[wel] or [wɛl]
(noun.) a deep hole or shaft dug or drilled to obtain water or oil or gas or brine.
(noun.) an enclosed compartment in a ship or plane for holding something as e.g. fish or a plane's landing gear or for protecting something as e.g. a ship's pumps.
(noun.) an open shaft through the floors of a building (as for a stairway).
(noun.) a cavity or vessel used to contain liquid.
(noun.) an abundant source; 'she was a well of information'.
(verb.) come up, as of a liquid; 'Tears well in her eyes'; 'the currents well up'.
(adj.) in good health especially after having suffered illness or injury; 'appears to be entirely well'; 'the wound is nearly well'; 'a well man'; 'I think I'm well; at least I feel well' .
(adj.) wise or advantageous and hence advisable; 'it would be well to start early' .
(adv.) (often used as a combining form) in a good or proper or satisfactory manner or to a high standard (`good' is a nonstandard dialectal variant for `well'); 'the children behaved well'; 'a task well done'; 'the party went well'; 'he slept well'; 'a well-argued thesis'; 'a well-seasoned dish'; 'a well-planned party'; 'the baby can walk pretty good'.
(adv.) without unusual distress or resentment; with good humor; 'took the joke well'; 'took the tragic news well'.
(adv.) indicating high probability; in all likelihood; 'I might well do it'; 'a mistake that could easily have ended in disaster'; 'you may well need your umbrella'; 'he could equally well be trying to deceive us'.
(adv.) thoroughly or completely; fully; often used as a combining form; 'The problem is well understood'; 'she was well informed'; 'shake well before using'; 'in order to avoid food poisoning be sure the meat is well cooked'; 'well-done beef', 'well-satisfied customers'; 'well-educated'.
(adv.) favorably; with approval; 'their neighbors spoke well of them'; 'he thought well of the book'.
(adv.) to a suitable or appropriate extent or degree; 'the project was well underway'; 'the fetus has well developed organs'; 'his father was well pleased with his grades'.
(adv.) in financial comfort; 'They live well'; 'she has been able to live comfortably since her husband died'.
(v. i.) An issue of water from the earth; a spring; a fountain.
(v. i.) A pit or hole sunk into the earth to such a depth as to reach a supply of water, generally of a cylindrical form, and often walled with stone or bricks to prevent the earth from caving in.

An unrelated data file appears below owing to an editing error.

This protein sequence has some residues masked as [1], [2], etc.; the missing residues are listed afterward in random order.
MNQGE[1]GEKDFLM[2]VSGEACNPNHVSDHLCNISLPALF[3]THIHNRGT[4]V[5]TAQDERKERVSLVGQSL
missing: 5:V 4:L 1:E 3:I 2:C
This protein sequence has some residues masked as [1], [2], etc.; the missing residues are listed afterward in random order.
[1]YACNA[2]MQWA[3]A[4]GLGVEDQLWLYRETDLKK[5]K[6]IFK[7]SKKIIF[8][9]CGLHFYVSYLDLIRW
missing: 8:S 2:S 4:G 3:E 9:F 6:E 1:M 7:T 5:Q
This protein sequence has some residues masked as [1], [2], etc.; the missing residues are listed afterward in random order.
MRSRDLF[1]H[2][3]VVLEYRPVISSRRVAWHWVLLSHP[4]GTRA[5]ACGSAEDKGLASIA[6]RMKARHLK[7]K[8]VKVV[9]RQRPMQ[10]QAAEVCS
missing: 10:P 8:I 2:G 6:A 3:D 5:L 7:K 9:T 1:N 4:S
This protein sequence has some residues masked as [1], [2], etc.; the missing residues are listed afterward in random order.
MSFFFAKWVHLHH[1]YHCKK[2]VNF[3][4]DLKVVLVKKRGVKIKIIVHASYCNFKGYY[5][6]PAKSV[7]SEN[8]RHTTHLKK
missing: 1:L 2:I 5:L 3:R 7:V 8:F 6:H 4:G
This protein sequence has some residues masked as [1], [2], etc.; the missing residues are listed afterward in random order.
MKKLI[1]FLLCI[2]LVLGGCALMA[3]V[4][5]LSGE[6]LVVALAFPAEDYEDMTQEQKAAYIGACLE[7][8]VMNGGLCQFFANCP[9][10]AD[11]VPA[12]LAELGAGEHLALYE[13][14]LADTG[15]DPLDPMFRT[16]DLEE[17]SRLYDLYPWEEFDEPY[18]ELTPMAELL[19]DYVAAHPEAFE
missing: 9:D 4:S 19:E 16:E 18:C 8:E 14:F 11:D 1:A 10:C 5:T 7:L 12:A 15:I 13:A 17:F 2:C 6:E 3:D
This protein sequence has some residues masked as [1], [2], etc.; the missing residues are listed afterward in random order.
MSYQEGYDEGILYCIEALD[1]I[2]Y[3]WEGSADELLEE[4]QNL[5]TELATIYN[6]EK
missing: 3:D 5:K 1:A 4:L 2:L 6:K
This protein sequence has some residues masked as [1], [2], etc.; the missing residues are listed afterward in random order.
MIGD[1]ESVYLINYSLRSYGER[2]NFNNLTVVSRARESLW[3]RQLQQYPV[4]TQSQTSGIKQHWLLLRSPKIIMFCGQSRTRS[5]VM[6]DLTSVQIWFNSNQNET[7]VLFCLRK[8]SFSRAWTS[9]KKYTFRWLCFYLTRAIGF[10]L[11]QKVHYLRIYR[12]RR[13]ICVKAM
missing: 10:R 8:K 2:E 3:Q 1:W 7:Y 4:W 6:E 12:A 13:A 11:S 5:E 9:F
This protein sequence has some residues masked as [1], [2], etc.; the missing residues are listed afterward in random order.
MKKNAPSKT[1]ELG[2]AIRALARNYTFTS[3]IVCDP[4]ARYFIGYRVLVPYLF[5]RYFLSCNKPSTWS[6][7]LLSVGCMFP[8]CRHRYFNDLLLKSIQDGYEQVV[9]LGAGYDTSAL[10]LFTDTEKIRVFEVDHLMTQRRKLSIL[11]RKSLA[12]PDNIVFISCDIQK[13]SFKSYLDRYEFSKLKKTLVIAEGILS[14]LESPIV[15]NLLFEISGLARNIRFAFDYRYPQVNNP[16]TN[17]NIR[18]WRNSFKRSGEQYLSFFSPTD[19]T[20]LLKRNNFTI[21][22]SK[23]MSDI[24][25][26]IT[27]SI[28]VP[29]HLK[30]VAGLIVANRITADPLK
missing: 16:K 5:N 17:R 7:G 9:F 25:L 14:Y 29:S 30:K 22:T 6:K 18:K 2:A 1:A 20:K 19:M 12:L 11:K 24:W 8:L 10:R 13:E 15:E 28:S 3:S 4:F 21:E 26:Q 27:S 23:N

(v. i.) A shaft made in the earth to obtain oil or brine.
(v. i.) Fig.: A source of supply; fountain; wellspring.
(v. i.) An inclosure in the middle of a vessel's hold, around the pumps, from the bottom to the lower deck, to preserve the pumps from damage and facilitate their inspection.
(v. i.) A compartment in the middle of the hold of a fishing vessel, made tight at the sides, but having holes perforated in the bottom to let in water for the preservation of fish alive while they are transported to market.
(v. i.) A vertical passage in the stern into which an auxiliary screw propeller may be drawn up out of water.
(v. i.) A depressed space in the after part of the deck; -- often called the cockpit.
(v. i.) A hole or excavation in the earth, in mining, from which run branches or galleries.
(v. i.) An opening through the floors of a building, as for a staircase or an elevator; a wellhole.
(v. i.) The lower part of a furnace, into which the metal falls.
(v. i.) To issue forth, as water from the earth; to flow; to spring.
(v. t.) To pour forth, as from a well.
(v. t.) In a good or proper manner; justly; rightly; not ill or wickedly.
(v. t.) Suitably to one's condition, to the occasion, or to a proposed end or use; suitably; abundantly; fully; adequately; thoroughly.
(v. t.) Fully or about; -- used with numbers.
(v. t.) In such manner as is desirable; so as one could wish; satisfactorily; favorably; advantageously; conveniently.
(v. t.) Considerably; not a little; far.
(a.) Good in condition or circumstances; desirable, either in a natural or moral sense; fortunate; convenient; advantageous; happy; as, it is well for the country that the crops did not fail; it is well that the mistake was discovered.